Issue 6, February 2010
Message From Our Team

Dear Friends:

It’s hard to believe that this year Room to Read celebrates our ten year anniversary!

Last year, knowing we were about to mark year ten, we embarked on a global strategic planning process to chart the roadmap for our second decade and to reflect on our strengths and key learning’s from the past ten years. It was a collaborative and comprehensive process that involved input from our country, regional and global offices, our advisory and board of directors, our donors, and experts in the field of international education.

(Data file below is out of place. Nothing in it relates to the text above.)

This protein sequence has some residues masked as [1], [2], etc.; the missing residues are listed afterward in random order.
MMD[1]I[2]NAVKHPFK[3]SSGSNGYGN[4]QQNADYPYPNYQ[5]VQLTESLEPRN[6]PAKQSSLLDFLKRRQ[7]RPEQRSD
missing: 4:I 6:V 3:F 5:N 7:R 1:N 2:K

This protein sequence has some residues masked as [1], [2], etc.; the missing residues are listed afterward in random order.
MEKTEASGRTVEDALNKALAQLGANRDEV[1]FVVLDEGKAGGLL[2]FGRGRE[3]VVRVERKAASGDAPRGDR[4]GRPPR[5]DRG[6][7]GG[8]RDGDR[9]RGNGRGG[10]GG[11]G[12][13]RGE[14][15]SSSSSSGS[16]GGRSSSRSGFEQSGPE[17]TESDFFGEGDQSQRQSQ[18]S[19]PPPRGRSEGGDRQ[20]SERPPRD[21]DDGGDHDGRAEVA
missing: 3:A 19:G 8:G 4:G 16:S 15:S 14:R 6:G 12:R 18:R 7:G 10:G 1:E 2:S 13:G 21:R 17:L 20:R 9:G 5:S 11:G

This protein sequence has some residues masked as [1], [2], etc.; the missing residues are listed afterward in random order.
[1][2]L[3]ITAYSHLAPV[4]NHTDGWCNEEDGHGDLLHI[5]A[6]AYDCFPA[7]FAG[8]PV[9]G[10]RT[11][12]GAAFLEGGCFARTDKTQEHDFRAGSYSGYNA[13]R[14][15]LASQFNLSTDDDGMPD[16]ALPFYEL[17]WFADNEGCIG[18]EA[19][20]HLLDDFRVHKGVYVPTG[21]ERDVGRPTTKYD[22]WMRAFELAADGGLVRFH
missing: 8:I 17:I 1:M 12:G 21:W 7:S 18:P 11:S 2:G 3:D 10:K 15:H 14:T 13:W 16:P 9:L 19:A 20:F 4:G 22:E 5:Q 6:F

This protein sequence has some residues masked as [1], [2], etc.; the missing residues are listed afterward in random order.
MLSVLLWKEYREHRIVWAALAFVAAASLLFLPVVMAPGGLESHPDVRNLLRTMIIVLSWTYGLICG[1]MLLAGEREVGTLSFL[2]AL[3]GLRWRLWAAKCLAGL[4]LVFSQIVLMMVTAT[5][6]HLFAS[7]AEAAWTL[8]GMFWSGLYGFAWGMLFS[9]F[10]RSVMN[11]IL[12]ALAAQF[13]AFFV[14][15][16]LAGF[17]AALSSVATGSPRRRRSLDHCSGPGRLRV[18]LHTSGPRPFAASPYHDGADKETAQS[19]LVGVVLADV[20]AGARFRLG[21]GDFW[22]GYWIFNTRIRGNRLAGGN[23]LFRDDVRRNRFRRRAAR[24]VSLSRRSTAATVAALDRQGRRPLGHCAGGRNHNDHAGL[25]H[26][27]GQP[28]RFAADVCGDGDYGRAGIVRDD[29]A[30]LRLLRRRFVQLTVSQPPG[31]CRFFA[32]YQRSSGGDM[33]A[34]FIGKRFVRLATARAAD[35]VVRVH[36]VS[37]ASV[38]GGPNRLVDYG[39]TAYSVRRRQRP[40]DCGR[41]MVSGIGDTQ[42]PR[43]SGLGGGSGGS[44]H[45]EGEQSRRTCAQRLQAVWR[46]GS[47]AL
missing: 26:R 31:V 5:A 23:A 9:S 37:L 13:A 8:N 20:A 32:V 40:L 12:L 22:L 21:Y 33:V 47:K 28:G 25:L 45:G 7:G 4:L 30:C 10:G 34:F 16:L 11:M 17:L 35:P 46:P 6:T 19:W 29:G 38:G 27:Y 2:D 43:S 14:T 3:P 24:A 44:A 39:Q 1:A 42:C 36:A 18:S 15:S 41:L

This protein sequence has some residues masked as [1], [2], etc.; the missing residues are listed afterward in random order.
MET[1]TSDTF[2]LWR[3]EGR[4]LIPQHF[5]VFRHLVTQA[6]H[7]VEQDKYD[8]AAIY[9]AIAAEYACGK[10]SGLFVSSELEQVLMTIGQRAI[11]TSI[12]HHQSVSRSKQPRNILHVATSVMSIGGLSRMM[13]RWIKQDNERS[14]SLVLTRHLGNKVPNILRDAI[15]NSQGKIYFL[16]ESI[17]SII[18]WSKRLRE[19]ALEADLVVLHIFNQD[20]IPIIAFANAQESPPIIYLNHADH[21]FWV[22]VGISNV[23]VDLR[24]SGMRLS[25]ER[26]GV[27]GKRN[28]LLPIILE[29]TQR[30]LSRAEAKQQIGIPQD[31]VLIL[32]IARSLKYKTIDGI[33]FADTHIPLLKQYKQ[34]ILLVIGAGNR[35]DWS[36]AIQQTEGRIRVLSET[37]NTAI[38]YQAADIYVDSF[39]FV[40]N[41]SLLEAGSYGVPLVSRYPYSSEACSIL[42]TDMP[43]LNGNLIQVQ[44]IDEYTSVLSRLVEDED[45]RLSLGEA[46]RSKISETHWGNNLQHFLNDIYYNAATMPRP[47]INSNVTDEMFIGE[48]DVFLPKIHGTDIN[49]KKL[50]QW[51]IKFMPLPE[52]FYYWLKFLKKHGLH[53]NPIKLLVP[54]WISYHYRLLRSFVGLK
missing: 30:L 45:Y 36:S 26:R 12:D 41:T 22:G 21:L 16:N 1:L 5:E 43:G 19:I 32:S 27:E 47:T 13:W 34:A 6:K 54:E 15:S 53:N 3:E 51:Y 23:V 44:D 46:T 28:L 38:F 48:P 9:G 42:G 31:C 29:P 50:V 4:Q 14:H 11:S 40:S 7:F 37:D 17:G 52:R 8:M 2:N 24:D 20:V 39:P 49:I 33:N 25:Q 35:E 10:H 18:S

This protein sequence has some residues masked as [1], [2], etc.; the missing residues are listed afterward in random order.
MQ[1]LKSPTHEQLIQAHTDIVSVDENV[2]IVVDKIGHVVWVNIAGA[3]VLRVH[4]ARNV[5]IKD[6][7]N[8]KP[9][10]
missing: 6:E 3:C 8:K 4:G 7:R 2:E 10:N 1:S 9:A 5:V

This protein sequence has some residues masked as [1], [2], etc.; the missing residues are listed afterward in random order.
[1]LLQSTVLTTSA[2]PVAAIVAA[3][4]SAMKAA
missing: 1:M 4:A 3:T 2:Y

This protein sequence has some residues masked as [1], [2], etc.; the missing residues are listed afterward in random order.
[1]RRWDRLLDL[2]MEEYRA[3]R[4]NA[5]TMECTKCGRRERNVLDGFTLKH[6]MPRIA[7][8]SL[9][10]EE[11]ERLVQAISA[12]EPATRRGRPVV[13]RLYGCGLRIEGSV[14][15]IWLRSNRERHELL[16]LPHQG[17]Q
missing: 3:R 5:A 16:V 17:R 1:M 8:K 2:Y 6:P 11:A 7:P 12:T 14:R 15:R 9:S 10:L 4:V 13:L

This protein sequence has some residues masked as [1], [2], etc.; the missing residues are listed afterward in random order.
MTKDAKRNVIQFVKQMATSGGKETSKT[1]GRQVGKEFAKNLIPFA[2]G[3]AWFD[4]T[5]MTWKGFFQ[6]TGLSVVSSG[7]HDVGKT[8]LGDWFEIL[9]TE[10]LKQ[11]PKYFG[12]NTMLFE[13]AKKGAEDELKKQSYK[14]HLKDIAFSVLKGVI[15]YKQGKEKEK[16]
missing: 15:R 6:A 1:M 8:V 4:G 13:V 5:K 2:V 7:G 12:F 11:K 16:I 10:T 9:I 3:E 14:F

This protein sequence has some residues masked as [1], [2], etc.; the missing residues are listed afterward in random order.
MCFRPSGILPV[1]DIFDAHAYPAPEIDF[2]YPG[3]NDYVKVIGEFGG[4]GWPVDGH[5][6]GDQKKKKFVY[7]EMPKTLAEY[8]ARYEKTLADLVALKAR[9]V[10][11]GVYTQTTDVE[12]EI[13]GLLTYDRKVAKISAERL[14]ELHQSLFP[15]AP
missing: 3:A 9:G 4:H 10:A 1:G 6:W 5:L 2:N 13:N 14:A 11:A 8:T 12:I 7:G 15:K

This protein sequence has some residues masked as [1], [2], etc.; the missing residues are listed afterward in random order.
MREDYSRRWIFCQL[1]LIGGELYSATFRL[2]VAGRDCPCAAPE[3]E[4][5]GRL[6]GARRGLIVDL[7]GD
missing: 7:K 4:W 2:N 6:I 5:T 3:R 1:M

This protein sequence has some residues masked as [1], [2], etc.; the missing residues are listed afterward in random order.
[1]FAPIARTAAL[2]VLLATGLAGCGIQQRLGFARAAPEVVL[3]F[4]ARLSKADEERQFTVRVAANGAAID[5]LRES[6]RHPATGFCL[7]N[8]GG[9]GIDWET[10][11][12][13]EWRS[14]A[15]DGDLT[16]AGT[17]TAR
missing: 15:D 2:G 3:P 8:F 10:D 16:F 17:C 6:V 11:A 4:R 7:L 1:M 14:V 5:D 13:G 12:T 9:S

We are excited to share with you the outcome of that process – our vision for our second decade that focuses our mission and our work in two key areas: literacy and gender equality in education.  In the past ten years, we have built and scaled an organization that is working with thousands of communities across nine countries to provide enhanced learning opportunities for millions of children in Asia and Africa. Our future goal is more ambitious than ever: to enable more than 10 million children in over a dozen developing world countries to maximize their education experiences by 2015.  We’ll accomplish this through evolving our programs to better focus them on developing literacy skills and a habit of reading among primary school children, and supporting girls to complete secondary school with the relevant life skills to succeed in school and beyond.  As we like to say, “this is an evolution, not a revolution” for our already successful programs; we will continue to implement our library, school, and local language books programs as well as support girls’ education but now these programs will have even more defined goals and outcomes. We encourage you to read more about it in Our Vision document.